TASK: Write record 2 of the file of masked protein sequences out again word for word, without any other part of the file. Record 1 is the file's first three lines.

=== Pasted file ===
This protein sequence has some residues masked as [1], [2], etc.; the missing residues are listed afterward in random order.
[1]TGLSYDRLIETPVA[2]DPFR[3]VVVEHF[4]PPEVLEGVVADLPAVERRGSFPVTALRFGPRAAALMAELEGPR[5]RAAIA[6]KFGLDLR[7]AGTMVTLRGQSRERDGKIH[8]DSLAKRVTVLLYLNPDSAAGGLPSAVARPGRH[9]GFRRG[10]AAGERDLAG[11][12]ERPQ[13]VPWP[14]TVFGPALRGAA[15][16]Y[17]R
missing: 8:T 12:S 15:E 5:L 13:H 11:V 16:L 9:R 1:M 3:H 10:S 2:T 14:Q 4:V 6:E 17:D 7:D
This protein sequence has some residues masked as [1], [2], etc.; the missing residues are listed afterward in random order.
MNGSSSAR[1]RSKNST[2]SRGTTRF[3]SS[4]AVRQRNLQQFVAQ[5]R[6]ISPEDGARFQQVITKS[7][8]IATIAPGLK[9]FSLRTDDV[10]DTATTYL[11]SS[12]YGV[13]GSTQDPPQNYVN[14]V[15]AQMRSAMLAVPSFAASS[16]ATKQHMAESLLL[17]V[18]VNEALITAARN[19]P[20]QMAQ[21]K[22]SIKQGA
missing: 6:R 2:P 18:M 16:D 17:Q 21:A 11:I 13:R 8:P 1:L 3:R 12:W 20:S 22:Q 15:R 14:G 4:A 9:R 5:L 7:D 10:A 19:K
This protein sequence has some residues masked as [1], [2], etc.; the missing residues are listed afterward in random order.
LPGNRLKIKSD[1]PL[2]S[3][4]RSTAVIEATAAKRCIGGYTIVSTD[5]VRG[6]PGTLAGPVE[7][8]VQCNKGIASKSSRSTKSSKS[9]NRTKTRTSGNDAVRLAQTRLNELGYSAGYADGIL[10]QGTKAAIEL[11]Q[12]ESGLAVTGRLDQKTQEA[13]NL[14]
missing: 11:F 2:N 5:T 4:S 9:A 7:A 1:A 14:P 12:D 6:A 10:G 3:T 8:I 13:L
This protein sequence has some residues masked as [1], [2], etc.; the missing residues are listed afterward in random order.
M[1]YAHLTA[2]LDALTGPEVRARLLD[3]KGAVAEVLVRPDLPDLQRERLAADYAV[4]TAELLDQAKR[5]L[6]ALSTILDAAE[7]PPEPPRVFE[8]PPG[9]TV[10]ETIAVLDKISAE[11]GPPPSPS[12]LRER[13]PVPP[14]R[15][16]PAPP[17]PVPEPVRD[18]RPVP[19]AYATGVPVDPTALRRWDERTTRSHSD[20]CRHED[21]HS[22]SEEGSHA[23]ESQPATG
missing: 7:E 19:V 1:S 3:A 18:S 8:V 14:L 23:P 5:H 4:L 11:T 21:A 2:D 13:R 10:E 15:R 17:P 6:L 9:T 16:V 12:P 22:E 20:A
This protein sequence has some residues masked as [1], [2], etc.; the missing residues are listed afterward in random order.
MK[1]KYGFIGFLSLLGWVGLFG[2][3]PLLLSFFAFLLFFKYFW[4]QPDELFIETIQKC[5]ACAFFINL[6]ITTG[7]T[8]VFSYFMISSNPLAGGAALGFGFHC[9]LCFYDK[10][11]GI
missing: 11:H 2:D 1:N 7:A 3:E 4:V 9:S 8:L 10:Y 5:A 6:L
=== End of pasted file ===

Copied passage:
This protein sequence has some residues masked as [1], [2], etc.; the missing residues are listed afterward in random order.
MNGSSSAR[1]RSKNST[2]SRGTTRF[3]SS[4]AVRQRNLQQFVAQ[5]R[6]ISPEDGARFQQVITKS[7][8]IATIAPGLK[9]FSLRTDDV[10]DTATTYL[11]SS[12]YGV[13]GSTQDPPQNYVN[14]V[15]AQMRSAMLAVPSFAASS[16]ATKQHMAESLLL[17]V[18]VNEALITAARN[19]P[20]QMAQ[21]K[22]SIKQGA
missing: 6:R 2:P 18:M 16:D 17:Q 21:A 11:I 13:R 8:P 1:L 3:R 12:W 20:S 22:Q 15:R 14:G 4:A 9:R 5:L 7:D 10:A 19:K